By the Art Curators at Te Papa: Sarah Farrar, Athol McCredie, Lissa Mitchell, Chelsea Nichols, Justine Olsen, Rebecca Rice, Mark Stocker and Megan Tamati-Quennell The recent passing of Jonathan Mane-Wheoki, CNZM, (Ngāpuhi, Ngāti Kurī, Te Aopōuri, Pākehā), the national museum’s Head of Arts & Visual Culture, leaves not only Te
Have you noticed a strong sweet smell while walking past any trees lately? You might be smelling the flowers of lemonwood/tarata (Pittosporum eugenioides). This native New Zealand tree is better known for its lemon-scented leaves than its flowers, which are small and pale. However, the flowers produce an almost overpowering
Peek into wild landscapes. Hear Dame Suzie Moncrieff talk about the secrets behind the creative spectacle that is a World of WearableArt™ show. See Matariki performances from the stars of tomorrow. Te Papa’s Channel, launched this week, brings you into the heart of Te Papa’s multimedia collection. Now you can
Having trouble pronouncing kupu Māori? Many people are so afraid of giving it a go, they would much rather just give it a miss. Believe me I understand. There are words in other languages I avoid using for that very reason! For example, the scientific name for the manu below is Himantopus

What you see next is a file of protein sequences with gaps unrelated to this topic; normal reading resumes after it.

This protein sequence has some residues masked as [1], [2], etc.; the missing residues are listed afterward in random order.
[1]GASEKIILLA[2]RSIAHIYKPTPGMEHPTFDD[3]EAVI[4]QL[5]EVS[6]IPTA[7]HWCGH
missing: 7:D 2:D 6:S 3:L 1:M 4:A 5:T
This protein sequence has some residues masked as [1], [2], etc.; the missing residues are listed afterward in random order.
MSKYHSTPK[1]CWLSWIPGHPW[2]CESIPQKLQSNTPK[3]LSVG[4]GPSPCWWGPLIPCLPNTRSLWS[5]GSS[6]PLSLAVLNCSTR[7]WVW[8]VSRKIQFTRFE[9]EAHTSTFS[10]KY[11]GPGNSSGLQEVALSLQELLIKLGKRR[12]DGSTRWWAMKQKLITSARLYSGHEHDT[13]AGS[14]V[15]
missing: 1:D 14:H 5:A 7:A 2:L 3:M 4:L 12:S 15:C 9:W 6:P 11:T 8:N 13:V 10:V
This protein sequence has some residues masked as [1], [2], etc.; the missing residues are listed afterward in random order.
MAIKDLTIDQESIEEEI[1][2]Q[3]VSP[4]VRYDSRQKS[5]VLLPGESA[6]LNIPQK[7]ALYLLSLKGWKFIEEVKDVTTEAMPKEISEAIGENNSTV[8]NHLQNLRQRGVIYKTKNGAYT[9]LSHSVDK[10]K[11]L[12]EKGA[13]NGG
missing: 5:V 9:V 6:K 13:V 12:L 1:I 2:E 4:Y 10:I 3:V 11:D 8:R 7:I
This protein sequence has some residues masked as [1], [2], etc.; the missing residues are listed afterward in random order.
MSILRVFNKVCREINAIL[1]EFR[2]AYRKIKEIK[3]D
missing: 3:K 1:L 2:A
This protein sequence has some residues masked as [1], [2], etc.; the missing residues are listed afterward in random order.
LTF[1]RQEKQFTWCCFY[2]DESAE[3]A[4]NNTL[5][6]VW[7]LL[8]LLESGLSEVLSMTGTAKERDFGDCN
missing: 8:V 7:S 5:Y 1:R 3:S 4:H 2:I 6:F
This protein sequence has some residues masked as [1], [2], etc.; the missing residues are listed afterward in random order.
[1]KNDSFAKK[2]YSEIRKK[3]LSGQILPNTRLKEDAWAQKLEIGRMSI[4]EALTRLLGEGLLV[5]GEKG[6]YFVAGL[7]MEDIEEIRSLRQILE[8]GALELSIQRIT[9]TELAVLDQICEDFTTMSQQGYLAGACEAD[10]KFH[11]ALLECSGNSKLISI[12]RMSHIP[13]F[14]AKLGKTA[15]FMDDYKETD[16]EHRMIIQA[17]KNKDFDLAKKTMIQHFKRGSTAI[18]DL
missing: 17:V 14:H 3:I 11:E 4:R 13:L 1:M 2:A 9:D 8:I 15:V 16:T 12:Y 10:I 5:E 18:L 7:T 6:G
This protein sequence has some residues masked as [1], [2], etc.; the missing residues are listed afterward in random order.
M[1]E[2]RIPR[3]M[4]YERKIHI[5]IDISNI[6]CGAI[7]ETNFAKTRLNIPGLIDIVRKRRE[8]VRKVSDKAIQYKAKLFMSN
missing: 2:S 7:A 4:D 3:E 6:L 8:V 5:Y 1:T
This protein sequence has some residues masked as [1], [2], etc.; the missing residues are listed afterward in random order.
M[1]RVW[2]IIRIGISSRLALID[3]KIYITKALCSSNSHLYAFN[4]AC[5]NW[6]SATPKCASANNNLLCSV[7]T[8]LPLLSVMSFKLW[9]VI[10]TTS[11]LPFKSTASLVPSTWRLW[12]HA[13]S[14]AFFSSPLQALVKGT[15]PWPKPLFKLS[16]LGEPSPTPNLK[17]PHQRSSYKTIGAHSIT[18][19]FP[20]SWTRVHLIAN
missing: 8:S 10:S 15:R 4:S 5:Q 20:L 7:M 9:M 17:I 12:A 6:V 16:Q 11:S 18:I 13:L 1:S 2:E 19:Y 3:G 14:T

Māori Language Week 2014! To celebrate the Te Papa Education team offered teachers something new, as 37 teachers from all over Wellington, ranging from ECE to intermediate school, joined together to grow and support Te Reo Māori in the classroom. We played a range of kēmu to get the blood and the brain pumping,
There has been an awesome collaborative project happening in StoryPlace as part of our Matariki programme! The response has been absolutely huge! With kaitiakitanga (guardianship) as our theme for 2014, we wanted to give tamariki (children) and their whānau (family and friends) the opportunity to acknowledge, discuss and share the role they play
For many of New Zealand’s indigenous plants, the Māori name is the ‘common’ name, and English names are rarely, if ever, used; think rimu, tōtara, kauri, pōhutukawa, and mamaku. Other species have both Māori and English names, but it is the latter that is predominant, at least in my experience.